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Rick Worthington Birds and Bees
by Rick Worthington, click here for bio

Program: Farm and Ranch Report
Date: September 28, 2017

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As we enjoy the late-summer crops produced in this country, advocates are hoping everyone will take time to appreciate the little creatures that pollinated them.

About three-quarters of the more than 240,000 species of the world's flowering plants rely on pollinators, which include bees, birds, bats and other animals.

Tiffany Finck-Haynes, with Friends of the Earth, says not only should pollinators be acknowledged for the role they play in agriculture, but the peril they're in.

"Bees are responsible for one in every three bites of food we eat, and they're also an indicator species, so if bees and other pollinators are declining at such an alarming rate, it's telling us that there's something more serious going on in our environment and we're seeing wider-spread contamination that's going to create a problem for us."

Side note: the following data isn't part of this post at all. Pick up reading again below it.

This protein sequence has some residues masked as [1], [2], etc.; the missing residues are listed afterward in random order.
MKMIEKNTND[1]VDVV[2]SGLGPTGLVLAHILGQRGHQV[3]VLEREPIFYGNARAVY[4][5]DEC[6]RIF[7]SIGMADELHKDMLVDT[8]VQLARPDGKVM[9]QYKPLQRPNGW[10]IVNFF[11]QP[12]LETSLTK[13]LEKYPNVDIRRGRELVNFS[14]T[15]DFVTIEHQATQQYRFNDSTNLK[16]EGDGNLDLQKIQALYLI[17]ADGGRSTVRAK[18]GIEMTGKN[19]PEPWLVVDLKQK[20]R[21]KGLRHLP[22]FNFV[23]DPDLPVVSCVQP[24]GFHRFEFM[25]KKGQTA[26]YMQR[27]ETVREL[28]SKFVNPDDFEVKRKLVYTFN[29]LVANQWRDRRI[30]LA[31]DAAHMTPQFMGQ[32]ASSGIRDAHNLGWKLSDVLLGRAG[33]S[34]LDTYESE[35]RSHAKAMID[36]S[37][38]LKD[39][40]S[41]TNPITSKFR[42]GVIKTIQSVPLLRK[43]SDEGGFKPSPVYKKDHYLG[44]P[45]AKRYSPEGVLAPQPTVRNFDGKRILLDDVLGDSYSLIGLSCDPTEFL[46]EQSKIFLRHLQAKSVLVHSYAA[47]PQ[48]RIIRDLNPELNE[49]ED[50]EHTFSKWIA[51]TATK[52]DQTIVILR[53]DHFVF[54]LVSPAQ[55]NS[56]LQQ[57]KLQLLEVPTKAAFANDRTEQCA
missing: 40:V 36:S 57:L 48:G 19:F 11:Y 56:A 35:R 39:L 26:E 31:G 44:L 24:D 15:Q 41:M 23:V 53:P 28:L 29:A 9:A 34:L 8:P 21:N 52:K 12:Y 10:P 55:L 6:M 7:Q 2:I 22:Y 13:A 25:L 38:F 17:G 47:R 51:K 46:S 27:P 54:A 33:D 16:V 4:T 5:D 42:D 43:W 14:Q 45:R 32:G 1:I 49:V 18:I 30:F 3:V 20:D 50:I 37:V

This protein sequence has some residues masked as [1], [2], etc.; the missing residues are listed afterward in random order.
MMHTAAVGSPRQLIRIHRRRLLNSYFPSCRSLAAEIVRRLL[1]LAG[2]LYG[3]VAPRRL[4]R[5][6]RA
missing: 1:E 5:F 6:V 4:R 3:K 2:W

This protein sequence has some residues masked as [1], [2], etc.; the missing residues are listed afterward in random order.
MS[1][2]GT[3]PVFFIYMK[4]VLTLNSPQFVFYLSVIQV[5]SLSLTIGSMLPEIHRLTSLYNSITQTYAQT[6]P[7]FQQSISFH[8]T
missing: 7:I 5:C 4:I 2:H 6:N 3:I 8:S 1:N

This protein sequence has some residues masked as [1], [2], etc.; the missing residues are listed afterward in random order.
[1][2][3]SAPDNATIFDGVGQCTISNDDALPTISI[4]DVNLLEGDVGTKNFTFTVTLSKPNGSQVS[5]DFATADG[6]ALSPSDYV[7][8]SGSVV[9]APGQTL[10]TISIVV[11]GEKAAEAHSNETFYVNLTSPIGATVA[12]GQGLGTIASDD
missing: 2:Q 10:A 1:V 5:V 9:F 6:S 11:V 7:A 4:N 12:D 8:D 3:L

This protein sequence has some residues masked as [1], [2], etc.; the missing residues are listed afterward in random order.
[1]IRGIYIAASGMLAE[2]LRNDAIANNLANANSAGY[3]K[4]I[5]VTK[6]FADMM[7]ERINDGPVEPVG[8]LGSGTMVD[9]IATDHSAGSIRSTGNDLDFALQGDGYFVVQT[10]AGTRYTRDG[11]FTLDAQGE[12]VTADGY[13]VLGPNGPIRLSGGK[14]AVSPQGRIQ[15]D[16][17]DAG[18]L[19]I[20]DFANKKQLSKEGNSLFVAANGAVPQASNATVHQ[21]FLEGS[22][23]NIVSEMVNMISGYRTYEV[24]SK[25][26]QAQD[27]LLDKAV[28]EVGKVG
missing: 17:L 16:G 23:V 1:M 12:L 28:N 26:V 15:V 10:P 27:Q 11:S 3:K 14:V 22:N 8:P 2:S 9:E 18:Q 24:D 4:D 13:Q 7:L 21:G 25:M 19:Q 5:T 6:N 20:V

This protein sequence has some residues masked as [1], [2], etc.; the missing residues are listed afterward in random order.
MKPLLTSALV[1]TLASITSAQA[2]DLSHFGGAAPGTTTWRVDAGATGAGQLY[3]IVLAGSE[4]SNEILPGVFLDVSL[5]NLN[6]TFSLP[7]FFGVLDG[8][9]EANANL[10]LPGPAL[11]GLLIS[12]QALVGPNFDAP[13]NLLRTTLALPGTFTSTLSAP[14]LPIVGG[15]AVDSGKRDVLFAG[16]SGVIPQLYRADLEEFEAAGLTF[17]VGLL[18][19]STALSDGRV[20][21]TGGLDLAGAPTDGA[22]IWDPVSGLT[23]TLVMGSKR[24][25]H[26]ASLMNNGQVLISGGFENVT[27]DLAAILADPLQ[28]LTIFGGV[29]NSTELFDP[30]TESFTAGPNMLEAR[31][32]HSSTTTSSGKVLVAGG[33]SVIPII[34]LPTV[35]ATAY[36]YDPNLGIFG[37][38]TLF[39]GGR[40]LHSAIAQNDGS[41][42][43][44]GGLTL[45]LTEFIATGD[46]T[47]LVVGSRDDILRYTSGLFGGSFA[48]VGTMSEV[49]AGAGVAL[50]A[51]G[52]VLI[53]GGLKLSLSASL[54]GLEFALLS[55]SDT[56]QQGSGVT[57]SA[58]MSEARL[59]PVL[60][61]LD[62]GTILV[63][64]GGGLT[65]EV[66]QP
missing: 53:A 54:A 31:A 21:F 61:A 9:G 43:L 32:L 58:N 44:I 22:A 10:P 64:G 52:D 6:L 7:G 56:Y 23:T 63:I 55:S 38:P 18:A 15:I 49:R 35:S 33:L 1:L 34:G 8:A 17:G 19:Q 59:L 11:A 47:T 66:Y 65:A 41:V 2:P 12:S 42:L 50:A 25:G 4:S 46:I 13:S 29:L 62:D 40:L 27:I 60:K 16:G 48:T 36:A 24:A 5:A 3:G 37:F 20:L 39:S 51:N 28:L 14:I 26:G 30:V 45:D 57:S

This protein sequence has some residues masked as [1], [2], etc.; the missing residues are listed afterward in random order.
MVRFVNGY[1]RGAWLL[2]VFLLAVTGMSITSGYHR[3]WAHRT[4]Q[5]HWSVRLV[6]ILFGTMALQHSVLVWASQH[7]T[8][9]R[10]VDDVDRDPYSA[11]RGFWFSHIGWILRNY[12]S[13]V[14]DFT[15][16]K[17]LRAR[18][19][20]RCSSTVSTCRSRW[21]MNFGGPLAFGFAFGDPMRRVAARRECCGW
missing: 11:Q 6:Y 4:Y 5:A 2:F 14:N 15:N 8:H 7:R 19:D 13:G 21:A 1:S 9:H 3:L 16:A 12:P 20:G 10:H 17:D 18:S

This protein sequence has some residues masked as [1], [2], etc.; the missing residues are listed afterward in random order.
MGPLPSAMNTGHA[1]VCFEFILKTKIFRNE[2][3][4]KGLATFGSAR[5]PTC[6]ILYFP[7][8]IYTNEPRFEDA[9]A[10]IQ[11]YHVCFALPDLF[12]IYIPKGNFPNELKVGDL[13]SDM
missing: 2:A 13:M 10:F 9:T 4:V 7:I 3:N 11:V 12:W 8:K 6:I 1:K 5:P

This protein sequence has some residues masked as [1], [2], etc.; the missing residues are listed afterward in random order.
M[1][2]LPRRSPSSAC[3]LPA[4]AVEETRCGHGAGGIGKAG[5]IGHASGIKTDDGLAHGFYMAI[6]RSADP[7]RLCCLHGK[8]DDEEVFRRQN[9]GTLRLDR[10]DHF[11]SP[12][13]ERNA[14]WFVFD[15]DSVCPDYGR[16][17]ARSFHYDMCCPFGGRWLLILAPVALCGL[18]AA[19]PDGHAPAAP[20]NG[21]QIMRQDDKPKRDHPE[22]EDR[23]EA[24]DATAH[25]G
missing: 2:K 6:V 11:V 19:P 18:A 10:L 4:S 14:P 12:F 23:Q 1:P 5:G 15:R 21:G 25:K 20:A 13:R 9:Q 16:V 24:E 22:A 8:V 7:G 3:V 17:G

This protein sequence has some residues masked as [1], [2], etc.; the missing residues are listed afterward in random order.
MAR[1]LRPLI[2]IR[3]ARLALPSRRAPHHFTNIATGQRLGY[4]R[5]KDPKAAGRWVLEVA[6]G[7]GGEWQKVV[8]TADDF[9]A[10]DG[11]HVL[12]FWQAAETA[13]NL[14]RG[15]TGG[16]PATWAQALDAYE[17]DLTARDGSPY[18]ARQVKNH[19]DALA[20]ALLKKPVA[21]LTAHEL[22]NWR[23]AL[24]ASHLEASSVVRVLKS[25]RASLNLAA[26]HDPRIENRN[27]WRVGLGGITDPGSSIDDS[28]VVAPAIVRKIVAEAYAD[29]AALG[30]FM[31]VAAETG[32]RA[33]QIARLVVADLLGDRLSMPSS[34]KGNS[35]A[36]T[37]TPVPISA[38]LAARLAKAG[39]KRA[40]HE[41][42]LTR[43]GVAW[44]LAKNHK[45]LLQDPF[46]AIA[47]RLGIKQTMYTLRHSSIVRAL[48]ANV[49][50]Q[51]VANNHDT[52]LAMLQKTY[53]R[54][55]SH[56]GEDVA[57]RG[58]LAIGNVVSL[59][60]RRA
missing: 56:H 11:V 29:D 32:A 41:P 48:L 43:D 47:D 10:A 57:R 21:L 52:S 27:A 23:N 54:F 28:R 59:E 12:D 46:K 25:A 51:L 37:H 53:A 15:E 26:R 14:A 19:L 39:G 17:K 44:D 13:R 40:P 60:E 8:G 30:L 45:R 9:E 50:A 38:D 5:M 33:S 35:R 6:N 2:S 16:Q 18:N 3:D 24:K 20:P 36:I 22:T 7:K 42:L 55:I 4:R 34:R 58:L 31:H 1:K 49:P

Bee decline is being blamed on habitat loss, parasites and pesticide use.

Finck-Haynes applauds states for taking steps to protect pollinators. She adds that seeds pre-treated with pesticides are use

"If states were to work to reduce their use as a seed application and then just generally in agriculture, and work with farmers to employ alternative pest-management strategies that are better for the environment, it would go a long way in helping to really protect pollinators."

Finck-Haynes says businesses, cities, universities, garden retailers and homeowners around the country have committed to using pollinator-friendly plants and seeds, but she feels there's been a lack of action by the federal government to protect the birds and the bees.

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